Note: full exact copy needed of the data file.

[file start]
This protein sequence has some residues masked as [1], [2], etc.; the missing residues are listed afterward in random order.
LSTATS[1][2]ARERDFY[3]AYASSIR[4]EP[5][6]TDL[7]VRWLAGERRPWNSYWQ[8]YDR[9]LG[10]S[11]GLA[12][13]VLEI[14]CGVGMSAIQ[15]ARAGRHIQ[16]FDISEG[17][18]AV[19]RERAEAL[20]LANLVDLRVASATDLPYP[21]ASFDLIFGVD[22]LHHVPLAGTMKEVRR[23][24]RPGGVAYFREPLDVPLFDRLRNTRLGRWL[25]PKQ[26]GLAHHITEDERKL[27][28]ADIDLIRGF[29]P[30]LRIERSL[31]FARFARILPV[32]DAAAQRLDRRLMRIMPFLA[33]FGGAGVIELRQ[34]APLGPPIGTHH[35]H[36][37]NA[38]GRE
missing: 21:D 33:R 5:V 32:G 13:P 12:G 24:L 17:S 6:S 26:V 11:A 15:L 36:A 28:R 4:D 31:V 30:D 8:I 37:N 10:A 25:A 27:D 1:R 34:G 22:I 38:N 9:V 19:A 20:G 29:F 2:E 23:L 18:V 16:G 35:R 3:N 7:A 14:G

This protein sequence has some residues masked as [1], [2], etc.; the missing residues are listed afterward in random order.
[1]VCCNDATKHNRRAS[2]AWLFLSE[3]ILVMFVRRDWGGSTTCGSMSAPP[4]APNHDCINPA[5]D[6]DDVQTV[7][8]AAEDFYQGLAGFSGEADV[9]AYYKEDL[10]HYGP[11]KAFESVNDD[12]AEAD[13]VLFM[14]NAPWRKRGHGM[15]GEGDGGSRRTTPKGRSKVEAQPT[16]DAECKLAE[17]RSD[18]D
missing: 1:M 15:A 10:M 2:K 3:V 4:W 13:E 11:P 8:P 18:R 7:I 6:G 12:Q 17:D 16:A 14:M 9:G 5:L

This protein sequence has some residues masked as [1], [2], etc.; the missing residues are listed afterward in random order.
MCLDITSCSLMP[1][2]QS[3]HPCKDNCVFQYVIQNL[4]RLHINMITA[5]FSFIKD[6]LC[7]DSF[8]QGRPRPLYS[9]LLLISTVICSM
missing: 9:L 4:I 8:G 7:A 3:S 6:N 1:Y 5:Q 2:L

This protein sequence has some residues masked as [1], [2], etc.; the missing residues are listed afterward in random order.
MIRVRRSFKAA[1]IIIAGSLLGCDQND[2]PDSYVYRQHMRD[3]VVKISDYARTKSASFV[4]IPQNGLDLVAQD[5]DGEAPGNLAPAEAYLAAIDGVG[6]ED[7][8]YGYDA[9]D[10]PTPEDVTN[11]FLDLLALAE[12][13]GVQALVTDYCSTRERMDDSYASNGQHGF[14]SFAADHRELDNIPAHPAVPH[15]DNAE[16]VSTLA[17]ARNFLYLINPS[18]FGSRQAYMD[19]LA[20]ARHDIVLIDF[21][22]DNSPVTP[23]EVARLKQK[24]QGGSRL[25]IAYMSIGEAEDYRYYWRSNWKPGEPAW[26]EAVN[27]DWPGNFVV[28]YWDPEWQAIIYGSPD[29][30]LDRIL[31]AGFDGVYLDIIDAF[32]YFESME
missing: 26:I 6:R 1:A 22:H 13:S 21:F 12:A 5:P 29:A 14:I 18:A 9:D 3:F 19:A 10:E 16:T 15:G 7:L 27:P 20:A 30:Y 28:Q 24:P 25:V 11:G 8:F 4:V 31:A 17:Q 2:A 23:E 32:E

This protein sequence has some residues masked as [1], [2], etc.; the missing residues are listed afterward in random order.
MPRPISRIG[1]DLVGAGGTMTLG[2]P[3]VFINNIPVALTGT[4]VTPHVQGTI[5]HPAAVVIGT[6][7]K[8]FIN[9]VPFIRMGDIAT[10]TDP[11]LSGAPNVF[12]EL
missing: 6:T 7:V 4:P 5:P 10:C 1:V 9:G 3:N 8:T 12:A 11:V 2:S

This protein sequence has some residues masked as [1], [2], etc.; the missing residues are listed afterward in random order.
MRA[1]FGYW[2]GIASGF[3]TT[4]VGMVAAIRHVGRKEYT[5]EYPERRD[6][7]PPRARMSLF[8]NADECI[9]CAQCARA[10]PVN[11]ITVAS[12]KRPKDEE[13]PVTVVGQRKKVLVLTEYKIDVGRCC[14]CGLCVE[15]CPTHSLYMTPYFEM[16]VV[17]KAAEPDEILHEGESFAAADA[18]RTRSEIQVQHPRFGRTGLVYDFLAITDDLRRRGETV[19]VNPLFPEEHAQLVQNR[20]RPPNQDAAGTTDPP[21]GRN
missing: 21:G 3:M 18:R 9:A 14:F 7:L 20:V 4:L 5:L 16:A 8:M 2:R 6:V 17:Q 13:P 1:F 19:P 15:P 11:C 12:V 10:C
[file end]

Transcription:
This protein sequence has some residues masked as [1], [2], etc.; the missing residues are listed afterward in random order.
LSTATS[1][2]ARERDFY[3]AYASSIR[4]EP[5][6]TDL[7]VRWLAGERRPWNSYWQ[8]YDR[9]LG[10]S[11]GLA[12][13]VLEI[14]CGVGMSAIQ[15]ARAGRHIQ[16]FDISEG[17][18]AV[19]RERAEAL[20]LANLVDLRVASATDLPYP[21]ASFDLIFGVD[22]LHHVPLAGTMKEVRR[23][24]RPGGVAYFREPLDVPLFDRLRNTRLGRWL[25]PKQ[26]GLAHHITEDERKL[27][28]ADIDLIRGF[29]P[30]LRIERSL[31]FARFARILPV[32]DAAAQRLDRRLMRIMPFLA[33]FGGAGVIELRQ[34]APLGPPIGTHH[35]H[36][37]NA[38]GRE
missing: 21:D 33:R 5:V 32:G 13:P 12:G 24:L 17:S 6:S 26:V 11:A 15:L 36:A 28:R 4:D 31:V 30:D 8:I 37:N 10:A 25:A 27:D 1:R 34:G 22:I 38:N 9:V 19:A 20:G 29:F 2:E 23:L 18:V 16:G 35:R 3:N 7:A 14:G

This protein sequence has some residues masked as [1], [2], etc.; the missing residues are listed afterward in random order.
[1]VCCNDATKHNRRAS[2]AWLFLSE[3]ILVMFVRRDWGGSTTCGSMSAPP[4]APNHDCINPA[5]D[6]DDVQTV[7][8]AAEDFYQGLAGFSGEADV[9]AYYKEDL[10]HYGP[11]KAFESVNDD[12]AEAD[13]VLFM[14]NAPWRKRGHGM[15]GEGDGGSRRTTPKGRSKVEAQPT[16]DAECKLAE[17]RSD[18]D
missing: 1:M 15:A 10:M 2:K 3:V 4:W 13:E 11:P 8:P 18:R 7:I 6:G 12:Q 17:D 16:A 14:M 9:G 5:L

This protein sequence has some residues masked as [1], [2], etc.; the missing residues are listed afterward in random order.
MCLDITSCSLMP[1][2]QS[3]HPCKDNCVFQYVIQNL[4]RLHINMITA[5]FSFIKD[6]LC[7]DSF[8]QGRPRPLYS[9]LLLISTVICSM
missing: 9:L 4:I 8:G 7:A 3:S 6:N 1:Y 5:Q 2:L

This protein sequence has some residues masked as [1], [2], etc.; the missing residues are listed afterward in random order.
MIRVRRSFKAA[1]IIIAGSLLGCDQND[2]PDSYVYRQHMRD[3]VVKISDYARTKSASFV[4]IPQNGLDLVAQD[5]DGEAPGNLAPAEAYLAAIDGVG[6]ED[7][8]YGYDA[9]D[10]PTPEDVTN[11]FLDLLALAE[12][13]GVQALVTDYCSTRERMDDSYASNGQHGF[14]SFAADHRELDNIPAHPAVPH[15]DNAE[16]VSTLA[17]ARNFLYLINPS[18]FGSRQAYMD[19]LA[20]ARHDIVLIDF[21][22]DNSPVTP[23]EVARLKQK[24]QGGSRL[25]IAYMSIGEAEDYRYYWRSNWKPGEPAW[26]EAVN[27]DWPGNFVV[28]YWDPEWQAIIYGSPD[29][30]LDRIL[31]AGFDGVYLDIIDAF[32]YFESME
missing: 26:I 6:R 1:A 22:H 13:S 21:F 12:A 5:P 29:A 14:I 18:A 9:D 3:F 19:A 10:E 16:T 15:G 7:L 27:P 20:A 30:Y 28:Q 24:P 25:V 11:G 8:F 4:V 31:A 17:Q 2:A 23:E 32:E

This protein sequence has some residues masked as [1], [2], etc.; the missing residues are listed afterward in random order.
MPRPISRIG[1]DLVGAGGTMTLG[2]P[3]VFINNIPVALTGT[4]VTPHVQGTI[5]HPAAVVIGT[6][7]K[8]FIN[9]VPFIRMGDIAT[10]TDP[11]LSGAPNVF[12]EL
missing: 6:T 7:V 4:P 5:P 10:C 1:V 9:G 3:N 8:T 12:A 11:V 2:S

This protein sequence has some residues masked as [1], [2], etc.; the missing residues are listed afterward in random order.
MRA[1]FGYW[2]GIASGF[3]TT[4]VGMVAAIRHVGRKEYT[5]EYPERRD[6][7]PPRARMSLF[8]NADECI[9]CAQCARA[10]PVN[11]ITVAS[12]KRPKDEE[13]PVTVVGQRKKVLVLTEYKIDVGRCC[14]CGLCVE[15]CPTHSLYMTPYFEM[16]VV[17]KAAEPDEILHEGESFAAADA[18]RTRSEIQVQHPRFGRTGLVYDFLAITDDLRRRGETV[19]VNPLFPEEHAQLVQNR[20]RPPNQDAAGTTDPP[21]GRN
missing: 21:G 3:M 18:R 9:A 14:F 7:L 20:V 4:L 5:L 16:A 8:M 2:R 6:V 17:Q 13:P 1:F 19:P 15:P 11:C 12:V 10:C